The ability to spread your toes can be an important indicator of the strength of the foot. If someone is unable to spread their toes apart, a likely reason is that the small muscles inside the foot are weak. In my experience, not being able to spread the toes is fairly common and I suspect a likely reason is that the design of many shoes restricts this motion.
A muscle that runs along the inside of the arch, called the abductor hallucis, helps to pull the big toe away from the second toe as shown in the illustration below. I’ve written before about the role the abductor hallucis plays in supporting the arch. Weakness in this muscle may also contribute to flat feet and other conditions like hallux valgus (bunions) and posterior tibialis tendon dysfunction.
It’s important to remember, however, that muscles don’t work alone. In order for the abductor muscle to function well the muscles that stabilize the first toe joint also need to be strong. The peroneus longus muscle, for instance, needs to pull down on the base of the big toe. Everything works as a system and that’s why spreading the toes can be a test for the overall strength of the foot.
So what happens when you can’t spread your toes?
When I started arch strengthening exercises I had difficulty activating the muscles in my foot. With a great deal of concentration, I could make the big toe on the left foot move about 50% of the time.
On the right foot (the one that was the flattest), when I tried to spread my toes the big toe didn’t move. If I really made an effort the toe would go straight up or curl in, but there was no separation.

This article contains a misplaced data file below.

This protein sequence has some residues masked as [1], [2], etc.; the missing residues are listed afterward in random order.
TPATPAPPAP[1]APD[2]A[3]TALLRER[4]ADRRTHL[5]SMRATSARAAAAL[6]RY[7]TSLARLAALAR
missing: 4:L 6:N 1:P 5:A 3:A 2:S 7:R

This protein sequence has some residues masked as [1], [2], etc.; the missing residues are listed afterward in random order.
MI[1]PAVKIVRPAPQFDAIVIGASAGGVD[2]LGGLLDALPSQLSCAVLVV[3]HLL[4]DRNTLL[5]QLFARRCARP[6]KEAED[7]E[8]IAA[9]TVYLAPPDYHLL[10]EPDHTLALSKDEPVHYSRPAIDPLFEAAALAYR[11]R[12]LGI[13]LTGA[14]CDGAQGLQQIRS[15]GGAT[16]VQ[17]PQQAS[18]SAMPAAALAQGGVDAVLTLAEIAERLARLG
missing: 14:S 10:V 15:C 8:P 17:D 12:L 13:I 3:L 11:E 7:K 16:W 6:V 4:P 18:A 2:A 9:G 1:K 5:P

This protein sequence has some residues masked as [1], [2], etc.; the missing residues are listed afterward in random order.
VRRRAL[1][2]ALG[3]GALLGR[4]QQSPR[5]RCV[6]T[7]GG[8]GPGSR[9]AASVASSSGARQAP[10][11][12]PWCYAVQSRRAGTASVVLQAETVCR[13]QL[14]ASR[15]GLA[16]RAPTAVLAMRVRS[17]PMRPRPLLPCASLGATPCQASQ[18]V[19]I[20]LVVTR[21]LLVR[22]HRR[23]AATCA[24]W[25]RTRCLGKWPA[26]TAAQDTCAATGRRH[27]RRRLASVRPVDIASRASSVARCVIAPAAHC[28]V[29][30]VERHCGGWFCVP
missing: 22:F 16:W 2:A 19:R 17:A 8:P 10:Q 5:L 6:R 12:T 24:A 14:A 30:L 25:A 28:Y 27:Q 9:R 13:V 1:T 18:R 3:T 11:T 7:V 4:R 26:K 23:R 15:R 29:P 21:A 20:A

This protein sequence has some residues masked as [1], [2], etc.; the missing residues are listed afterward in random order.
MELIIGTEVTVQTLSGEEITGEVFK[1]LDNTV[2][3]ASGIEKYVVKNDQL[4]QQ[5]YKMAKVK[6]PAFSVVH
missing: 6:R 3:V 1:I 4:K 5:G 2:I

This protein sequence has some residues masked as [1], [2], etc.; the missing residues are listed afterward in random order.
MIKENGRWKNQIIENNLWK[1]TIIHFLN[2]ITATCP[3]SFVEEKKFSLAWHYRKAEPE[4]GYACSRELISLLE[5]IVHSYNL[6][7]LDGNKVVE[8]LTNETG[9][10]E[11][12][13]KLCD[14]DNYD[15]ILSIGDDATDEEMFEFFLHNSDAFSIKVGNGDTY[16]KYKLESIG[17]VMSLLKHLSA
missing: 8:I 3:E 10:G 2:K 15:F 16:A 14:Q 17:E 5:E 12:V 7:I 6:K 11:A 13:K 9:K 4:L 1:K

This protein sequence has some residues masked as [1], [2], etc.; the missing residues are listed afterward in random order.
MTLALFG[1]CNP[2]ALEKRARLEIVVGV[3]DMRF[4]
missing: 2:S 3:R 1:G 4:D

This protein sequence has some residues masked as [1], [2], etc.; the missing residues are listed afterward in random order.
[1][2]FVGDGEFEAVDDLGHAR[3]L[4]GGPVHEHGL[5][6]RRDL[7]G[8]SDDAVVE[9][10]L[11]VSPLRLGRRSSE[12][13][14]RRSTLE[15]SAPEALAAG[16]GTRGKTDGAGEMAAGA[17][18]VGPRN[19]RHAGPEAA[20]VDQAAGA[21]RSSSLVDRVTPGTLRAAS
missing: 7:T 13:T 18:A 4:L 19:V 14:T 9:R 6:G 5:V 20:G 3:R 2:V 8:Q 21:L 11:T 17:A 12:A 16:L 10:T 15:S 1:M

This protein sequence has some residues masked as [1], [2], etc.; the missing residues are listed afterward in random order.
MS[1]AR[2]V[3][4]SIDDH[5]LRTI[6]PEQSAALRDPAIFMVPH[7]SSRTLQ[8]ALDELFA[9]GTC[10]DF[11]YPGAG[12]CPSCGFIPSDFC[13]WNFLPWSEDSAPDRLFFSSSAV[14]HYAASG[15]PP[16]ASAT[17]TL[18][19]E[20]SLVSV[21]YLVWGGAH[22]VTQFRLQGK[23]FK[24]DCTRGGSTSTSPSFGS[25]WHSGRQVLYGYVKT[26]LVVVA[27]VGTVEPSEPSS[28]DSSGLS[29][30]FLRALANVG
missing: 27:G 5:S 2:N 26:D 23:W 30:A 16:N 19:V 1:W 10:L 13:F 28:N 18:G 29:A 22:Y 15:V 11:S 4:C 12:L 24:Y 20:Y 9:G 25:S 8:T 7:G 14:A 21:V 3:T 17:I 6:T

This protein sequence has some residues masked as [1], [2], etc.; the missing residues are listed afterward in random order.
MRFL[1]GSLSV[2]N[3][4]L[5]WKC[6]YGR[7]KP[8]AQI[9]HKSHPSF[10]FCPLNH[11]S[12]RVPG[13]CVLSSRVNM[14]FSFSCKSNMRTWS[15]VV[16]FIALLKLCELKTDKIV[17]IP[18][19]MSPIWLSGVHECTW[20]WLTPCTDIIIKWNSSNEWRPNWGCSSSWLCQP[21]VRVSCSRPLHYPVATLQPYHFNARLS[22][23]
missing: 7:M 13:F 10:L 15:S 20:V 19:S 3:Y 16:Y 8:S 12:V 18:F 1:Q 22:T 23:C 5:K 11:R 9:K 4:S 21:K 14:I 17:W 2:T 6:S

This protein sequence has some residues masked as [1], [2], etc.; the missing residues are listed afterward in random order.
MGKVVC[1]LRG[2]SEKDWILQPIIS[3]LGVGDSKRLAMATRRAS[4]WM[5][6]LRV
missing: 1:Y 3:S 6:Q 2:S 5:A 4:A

In yoga you frequently hear the cue to “spread your toes” but in my experience many if not most people have difficulty doing this.
Because of the way shoes are designed, the toes are limited in their ability to spread out or grip when walking on uneven terrain. Within the confines of many shoes the toes are not able to work the way they would if you were walking barefoot.
I’m guessing that after a certain amount of time the abductor muscle likely weakens and atrophies, sometimes to the point where it no longer functions (as was the case with my right foot). Most shoes have a tapered toe box. They become narrower towards the end. While this may be more stylish it places a lot of pressure on the toes. This is particularly true for women’s shoes. On top of that, many shoe types have a raised heel which can further compress the toe area.
In my case, after several months of making this a regular exercise I finally had success moving the toes this way. So if you’re someone who is having difficulty getting your toes to spread apart–there is hope!
How To Perform the Toe Spread
This may seem like an easy activity but for some people years of having our feet confined by shoes has significantly weakened the small muscles inside the foot that control the toes. This is especially the case for people with flat feet who likely have a poorly function Abductor Hallucis (ABH) muscle–the one that raises the arch and moves the big toe away from the other toes.
- Step 1: Start in a standing position with both feet flat on the floor